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Jury recommends death to ringleader of 'ninja' robbers

By the CNN Wire Staff
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Jury recommends death for 'Ninja' killer
STORY HIGHLIGHTS
  • NEW: A jury has recommended a death sentence for Leonard Patrick Gonzalez Jr.
  • NEW: The jury voted 10-2 for the sentence, after Gonzalez was convicted of murder
  • Gonzalez led a team of masked men dressed as ninjas that ambused a Florida home
  • Prior to the verdict, Gonzalez said he had "already been ... convicted in the media'

Pensacola, Florida (CNN) -- A jury has recommended that a Florida man be sentenced to death, a day after he was convicted of first-degree murder for leading a crew of masked men dressed as ninjas to ambush a Florida home.

Ten members of the 12-person Escambia County jury voted to recommend the death penalty for Leonard Patrick Gonzalez Jr., with two dissenting.

On Thursday night, the same jury found Gonzalez guilty on two counts of murder for the execution-style murder of Byrd and Melanie Billings. He was also found guilty of armed home-invasion robbery.

The penalty phase began Friday morning, with the jury delivering the sentence -- after about an hour and ten minutes of deliberation -- just before 2 p.m. (3 p.m. ET).

A formal sentencing hearing for Gonzalez is scheduled for December 9. Until then, he will remain behind bars.

During the trial, the 35-year-old Gonzalez frequently conversed with his attorneys, shook his head and smirked. He told Judge Nickolas Geeker that he didn't need to call any witnesses or testify on his own behalf because "the evidence speaks for itself."

And after the jury came out to ask a question during its four hours of deliberations, he said, "I've already been tried and convicted by the media."

Video: Gonzalez: I'll take heat to save family
Video: Suspect outs 'Ninja' murder ring-leader
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But Gonzalez was stoic just before both the recommended sentence and verdict came in. During the latter, he bowed his head after the clerk announced he was guilty of each murder count and appeared to wipe his eyes while the jury was being polled.

Meanwhile, the Billings family cried in the courtroom, with Byrd's and Melanie's daughter Ashley Markham hugging prosecutors. Gonzalez nodded to the Billings family -- as he'd done earlier Thursday -- after he was fingerprinted and led away.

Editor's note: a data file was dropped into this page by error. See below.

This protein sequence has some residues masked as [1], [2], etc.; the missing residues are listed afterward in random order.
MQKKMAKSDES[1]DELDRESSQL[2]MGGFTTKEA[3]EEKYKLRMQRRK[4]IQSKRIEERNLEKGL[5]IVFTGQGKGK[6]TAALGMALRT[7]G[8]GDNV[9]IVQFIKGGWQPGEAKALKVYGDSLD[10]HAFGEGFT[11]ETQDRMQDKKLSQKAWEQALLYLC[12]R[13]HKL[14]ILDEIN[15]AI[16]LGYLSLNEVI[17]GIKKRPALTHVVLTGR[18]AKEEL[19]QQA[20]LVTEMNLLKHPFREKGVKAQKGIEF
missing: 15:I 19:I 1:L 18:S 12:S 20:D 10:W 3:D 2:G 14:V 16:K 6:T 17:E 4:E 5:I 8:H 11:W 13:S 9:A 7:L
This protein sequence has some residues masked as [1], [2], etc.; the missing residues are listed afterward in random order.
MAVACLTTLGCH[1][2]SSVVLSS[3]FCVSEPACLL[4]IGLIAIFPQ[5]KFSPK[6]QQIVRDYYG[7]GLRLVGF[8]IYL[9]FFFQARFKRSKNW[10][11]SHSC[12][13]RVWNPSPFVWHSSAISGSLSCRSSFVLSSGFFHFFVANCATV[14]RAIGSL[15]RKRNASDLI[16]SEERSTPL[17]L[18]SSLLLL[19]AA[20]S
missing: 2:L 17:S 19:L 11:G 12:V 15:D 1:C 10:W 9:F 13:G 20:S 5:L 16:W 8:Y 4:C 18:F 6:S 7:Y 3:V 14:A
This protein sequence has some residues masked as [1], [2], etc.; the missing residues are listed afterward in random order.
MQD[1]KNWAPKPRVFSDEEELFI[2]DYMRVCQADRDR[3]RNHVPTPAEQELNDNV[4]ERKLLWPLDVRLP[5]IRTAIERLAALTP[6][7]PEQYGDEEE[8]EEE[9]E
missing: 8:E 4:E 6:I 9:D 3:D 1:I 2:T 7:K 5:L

The jury of 11 women and one man deliberated for four hours before reaching the verdict. In that time, they requested to see a 14-minute surveillance video, culled from 16 cameras around the Billings house that were set up around the house to watch the nine special-needs children that the couple had adopted and were in the house at the time of the murder.

One video showed a masked man -- whom Frederick Thornton, a member of the group, identified as Gonzalez -- shooting Byrd Billings once in each leg. Another video showed a scene from a girl's bedroom as a red van packed with people arrives outside the house. The girl gets up from bed as the masked men enter the house, then hides under the covers pretending to sleep after hearing the commotion nearby. The van was owned by Gonzalez.

A camera was not in the master bedroom. But Thornton said that Gonzalez led the Billings' couple into the room. And expert witnesseses showed how Gonzalez shot Byrd Billings once in the head and twice more as he lay face down on the floor, and then shot Melanie Billings through the head and chest.

During closing arguments, Assistant State Attorney John Molchan painted an involved picture depicting Gonzalez as the ringleader who hatched the plan, formed the team, outfitted six other men with guns and clothes, then led them as they barged into the Billings' large home in Beulah, Florida.

In Session's Jean Casarez and Nancy Leung contributed to this report.